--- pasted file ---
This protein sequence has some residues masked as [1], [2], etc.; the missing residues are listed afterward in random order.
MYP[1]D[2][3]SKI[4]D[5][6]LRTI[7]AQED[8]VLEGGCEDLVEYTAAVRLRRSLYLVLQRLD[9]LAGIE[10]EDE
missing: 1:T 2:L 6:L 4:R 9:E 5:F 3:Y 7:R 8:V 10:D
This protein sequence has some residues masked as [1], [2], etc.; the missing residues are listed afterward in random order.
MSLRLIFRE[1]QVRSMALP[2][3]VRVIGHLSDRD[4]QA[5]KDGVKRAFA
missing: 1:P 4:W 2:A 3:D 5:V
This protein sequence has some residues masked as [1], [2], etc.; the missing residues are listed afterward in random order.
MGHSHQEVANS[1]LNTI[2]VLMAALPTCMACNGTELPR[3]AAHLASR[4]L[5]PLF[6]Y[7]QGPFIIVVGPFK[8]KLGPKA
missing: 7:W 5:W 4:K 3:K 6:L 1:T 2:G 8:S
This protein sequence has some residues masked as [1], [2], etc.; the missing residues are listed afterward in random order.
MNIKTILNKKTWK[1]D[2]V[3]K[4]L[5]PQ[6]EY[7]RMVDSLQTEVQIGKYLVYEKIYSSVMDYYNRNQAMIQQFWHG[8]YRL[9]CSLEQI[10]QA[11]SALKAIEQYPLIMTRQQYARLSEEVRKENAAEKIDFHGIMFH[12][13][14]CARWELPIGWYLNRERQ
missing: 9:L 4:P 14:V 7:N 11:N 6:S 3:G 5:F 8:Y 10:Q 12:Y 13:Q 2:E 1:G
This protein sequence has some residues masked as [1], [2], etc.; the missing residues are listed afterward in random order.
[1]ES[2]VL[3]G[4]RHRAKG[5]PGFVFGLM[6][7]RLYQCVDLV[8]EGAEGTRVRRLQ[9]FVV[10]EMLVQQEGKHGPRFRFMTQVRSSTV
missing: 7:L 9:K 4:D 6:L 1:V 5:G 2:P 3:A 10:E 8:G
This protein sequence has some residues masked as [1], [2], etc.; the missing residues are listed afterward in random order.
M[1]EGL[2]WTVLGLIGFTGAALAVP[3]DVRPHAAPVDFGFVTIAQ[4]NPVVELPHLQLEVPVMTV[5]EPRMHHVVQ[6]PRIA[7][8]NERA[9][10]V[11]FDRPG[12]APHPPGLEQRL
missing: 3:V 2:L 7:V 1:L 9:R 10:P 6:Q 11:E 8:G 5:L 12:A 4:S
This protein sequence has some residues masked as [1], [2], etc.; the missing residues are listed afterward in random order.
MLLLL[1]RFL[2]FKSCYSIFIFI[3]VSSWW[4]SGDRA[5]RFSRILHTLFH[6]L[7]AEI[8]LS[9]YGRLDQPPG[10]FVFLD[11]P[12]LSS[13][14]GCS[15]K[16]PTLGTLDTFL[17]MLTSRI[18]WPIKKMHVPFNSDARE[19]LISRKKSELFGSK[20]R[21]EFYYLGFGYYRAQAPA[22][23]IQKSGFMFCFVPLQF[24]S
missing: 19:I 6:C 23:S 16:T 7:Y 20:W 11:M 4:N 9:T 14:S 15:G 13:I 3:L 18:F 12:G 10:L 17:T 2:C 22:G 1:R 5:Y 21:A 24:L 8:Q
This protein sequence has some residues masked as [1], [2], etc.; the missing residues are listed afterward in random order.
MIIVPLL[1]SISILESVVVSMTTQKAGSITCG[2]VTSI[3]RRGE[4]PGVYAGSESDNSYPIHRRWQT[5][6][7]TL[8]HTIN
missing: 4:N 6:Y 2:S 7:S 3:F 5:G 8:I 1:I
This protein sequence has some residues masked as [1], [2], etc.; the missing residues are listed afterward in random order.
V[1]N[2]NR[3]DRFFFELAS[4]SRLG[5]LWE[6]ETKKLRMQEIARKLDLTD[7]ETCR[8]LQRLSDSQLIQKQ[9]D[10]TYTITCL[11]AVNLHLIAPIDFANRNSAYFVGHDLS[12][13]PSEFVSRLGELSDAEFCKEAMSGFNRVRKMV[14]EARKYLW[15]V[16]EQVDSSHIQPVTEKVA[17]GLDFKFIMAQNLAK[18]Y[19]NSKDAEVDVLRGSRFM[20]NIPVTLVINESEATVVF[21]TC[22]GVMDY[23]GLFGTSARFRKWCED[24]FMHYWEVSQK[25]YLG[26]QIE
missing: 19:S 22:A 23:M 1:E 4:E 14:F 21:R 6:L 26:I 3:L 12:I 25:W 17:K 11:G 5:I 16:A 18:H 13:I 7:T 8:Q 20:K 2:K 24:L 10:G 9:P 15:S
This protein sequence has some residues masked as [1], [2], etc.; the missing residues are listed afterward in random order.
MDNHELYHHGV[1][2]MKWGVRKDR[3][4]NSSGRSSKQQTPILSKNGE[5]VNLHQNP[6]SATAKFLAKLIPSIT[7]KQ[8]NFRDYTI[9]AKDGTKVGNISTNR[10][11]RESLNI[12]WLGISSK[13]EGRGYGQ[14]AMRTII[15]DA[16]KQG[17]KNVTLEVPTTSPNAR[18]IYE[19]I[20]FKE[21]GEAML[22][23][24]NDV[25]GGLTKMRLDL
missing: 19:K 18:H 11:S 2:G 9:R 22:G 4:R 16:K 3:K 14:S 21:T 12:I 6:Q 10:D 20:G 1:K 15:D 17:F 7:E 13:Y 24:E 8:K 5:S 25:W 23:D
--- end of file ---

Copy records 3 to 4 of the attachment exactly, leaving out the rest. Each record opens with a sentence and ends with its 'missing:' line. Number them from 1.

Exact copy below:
This protein sequence has some residues masked as [1], [2], etc.; the missing residues are listed afterward in random order.
MGHSHQEVANS[1]LNTI[2]VLMAALPTCMACNGTELPR[3]AAHLASR[4]L[5]PLF[6]Y[7]QGPFIIVVGPFK[8]KLGPKA
missing: 7:W 5:W 4:K 3:K 6:L 1:T 2:G 8:S
This protein sequence has some residues masked as [1], [2], etc.; the missing residues are listed afterward in random order.
MNIKTILNKKTWK[1]D[2]V[3]K[4]L[5]PQ[6]EY[7]RMVDSLQTEVQIGKYLVYEKIYSSVMDYYNRNQAMIQQFWHG[8]YRL[9]CSLEQI[10]QA[11]SALKAIEQYPLIMTRQQYARLSEEVRKENAAEKIDFHGIMFH[12][13][14]CARWELPIGWYLNRERQ
missing: 9:L 4:P 14:V 7:N 11:N 6:S 3:G 5:F 8:Y 10:Q 12:Y 13:Q 2:E 1:G